The female participant further highlights more on the impact of poverty on a person’s health. In his case, the hospital admitted a woman who lived without any running water and electricity and yet she was pregnant, and for that matter, the seventh child, the others of whom the social services department had taken away. The woman was dirty and the nurses were reluctant to attend to her. This case raises several aspects; one is the willingness of the medic to assist the poor and two, the position to which poverty had driven the woman. She was more vulnerable to diseases and even death many times compared to another pregnant woman who had proper antenatal care, normal family life and access to all facilities necessary to facilitate human life.
A female participant further cites a case where poverty made several people end up as clients to the hospital. Poor and in need of something to live, they had engaged in activities which resulted into shooting or other forms of retaliatory attacks as a thief would expect. He says, “An entire unit, an entire unit in Phoenix where every one of those patients would’ve had a different outcome had they not been poor. I mean I stood at a patient’s window and watched someone rob the store across the street, and another time I stood there and watched a guy shoot somebody else. I mean it was a bad area of town…”he notes that threes persons, if not for poverty would not have ended in hospital beds as patients.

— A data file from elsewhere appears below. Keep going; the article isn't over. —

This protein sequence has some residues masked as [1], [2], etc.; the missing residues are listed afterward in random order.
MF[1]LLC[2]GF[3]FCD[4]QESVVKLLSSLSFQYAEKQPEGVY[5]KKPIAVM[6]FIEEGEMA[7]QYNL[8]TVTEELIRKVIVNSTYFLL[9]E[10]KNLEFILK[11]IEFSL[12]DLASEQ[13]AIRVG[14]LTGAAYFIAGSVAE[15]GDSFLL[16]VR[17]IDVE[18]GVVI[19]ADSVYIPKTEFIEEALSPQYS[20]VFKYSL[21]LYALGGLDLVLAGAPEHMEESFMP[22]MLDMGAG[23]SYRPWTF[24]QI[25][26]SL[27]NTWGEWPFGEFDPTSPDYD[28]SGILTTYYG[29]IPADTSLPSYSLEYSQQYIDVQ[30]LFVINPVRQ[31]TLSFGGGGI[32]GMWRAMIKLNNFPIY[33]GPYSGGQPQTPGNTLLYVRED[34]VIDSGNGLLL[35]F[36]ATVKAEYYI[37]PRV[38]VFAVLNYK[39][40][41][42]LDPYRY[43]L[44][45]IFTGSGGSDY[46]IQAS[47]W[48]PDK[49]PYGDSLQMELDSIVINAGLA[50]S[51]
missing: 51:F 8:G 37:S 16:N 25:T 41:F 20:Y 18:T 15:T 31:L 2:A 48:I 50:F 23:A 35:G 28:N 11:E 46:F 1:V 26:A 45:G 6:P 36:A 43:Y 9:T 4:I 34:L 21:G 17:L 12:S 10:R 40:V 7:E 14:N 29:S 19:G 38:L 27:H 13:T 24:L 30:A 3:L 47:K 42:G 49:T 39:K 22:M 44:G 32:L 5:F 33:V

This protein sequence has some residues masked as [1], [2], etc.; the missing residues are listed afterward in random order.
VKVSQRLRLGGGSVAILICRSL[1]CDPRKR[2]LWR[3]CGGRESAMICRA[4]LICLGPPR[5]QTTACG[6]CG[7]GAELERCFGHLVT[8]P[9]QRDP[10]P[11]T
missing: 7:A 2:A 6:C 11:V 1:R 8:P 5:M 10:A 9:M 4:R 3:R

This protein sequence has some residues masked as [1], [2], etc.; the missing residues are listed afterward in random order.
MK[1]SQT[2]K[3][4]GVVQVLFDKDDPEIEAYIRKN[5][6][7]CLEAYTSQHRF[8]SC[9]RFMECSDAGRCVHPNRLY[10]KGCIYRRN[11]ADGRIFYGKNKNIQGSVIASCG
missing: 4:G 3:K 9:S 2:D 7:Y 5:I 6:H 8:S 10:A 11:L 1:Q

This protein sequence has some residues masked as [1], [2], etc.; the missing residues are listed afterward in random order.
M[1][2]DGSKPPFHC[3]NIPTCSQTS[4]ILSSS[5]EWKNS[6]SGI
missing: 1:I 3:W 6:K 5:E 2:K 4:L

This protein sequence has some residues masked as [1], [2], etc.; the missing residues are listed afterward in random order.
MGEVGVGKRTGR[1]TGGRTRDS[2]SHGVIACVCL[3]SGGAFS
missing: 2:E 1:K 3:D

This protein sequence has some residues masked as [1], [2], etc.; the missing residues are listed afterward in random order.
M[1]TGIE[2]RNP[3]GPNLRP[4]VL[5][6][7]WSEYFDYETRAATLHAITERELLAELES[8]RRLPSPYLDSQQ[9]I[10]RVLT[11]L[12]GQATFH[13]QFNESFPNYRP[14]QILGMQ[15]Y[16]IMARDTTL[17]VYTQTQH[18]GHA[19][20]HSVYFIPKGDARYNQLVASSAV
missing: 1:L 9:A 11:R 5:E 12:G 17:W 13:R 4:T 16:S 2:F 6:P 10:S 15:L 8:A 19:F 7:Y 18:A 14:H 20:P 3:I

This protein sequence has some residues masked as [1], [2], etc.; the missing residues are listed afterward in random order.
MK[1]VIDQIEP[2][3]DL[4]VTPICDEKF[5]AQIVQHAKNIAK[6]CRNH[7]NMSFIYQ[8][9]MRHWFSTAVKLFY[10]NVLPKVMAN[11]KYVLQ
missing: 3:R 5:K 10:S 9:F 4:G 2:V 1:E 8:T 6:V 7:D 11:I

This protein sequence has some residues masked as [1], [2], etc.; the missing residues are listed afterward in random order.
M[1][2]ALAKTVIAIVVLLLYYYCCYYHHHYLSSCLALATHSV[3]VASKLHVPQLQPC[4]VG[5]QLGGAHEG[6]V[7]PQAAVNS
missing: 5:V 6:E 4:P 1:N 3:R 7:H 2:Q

In another case emerging from the focus group, people have neglected their health and relegated it down the priority list given the level of poverty they suffer. They work as if nothing is wrong with them, even when their health is failing. As he puts it,
“But they didn’t seek health care at all. Health care sought them when they collapsed, and they didn’t have money. They didn’t prioritize health care because money was so limited and so we had an entire unit of people in renal failure because their diet consisted of primarily chips and beer and soda and they would come, diabetic, hypertensive in renal failure, and this was how they’d get diagnosed, come in DKA, so.”
The case highlights a new and important perspective of healthcare. People with diseases which require monitored guides find themselves unable to these due to resource limitations. They live on exactly those things which any medic would recommend them not to take. It raises the question of nutrition and its role in healthcare settings. Poverty in essence inhibits ability to manage some illnesses out of the clinical setting.
In reinforcing the points provided by the participant, the moderator seeks to strongly affirm the role of locality in individual health and he says, “Um hmm. And it was mentioned of a poor water supply, pollution and all those things. So context, the community context and what’s available is very important for their health. I think we probably could think of, you know if we continued to think about our clinical practices, we could think of a number of examples.” At this point he also directs the discussion towards the role of society in healthcare management and how an individual’s society status may affect his recovery status.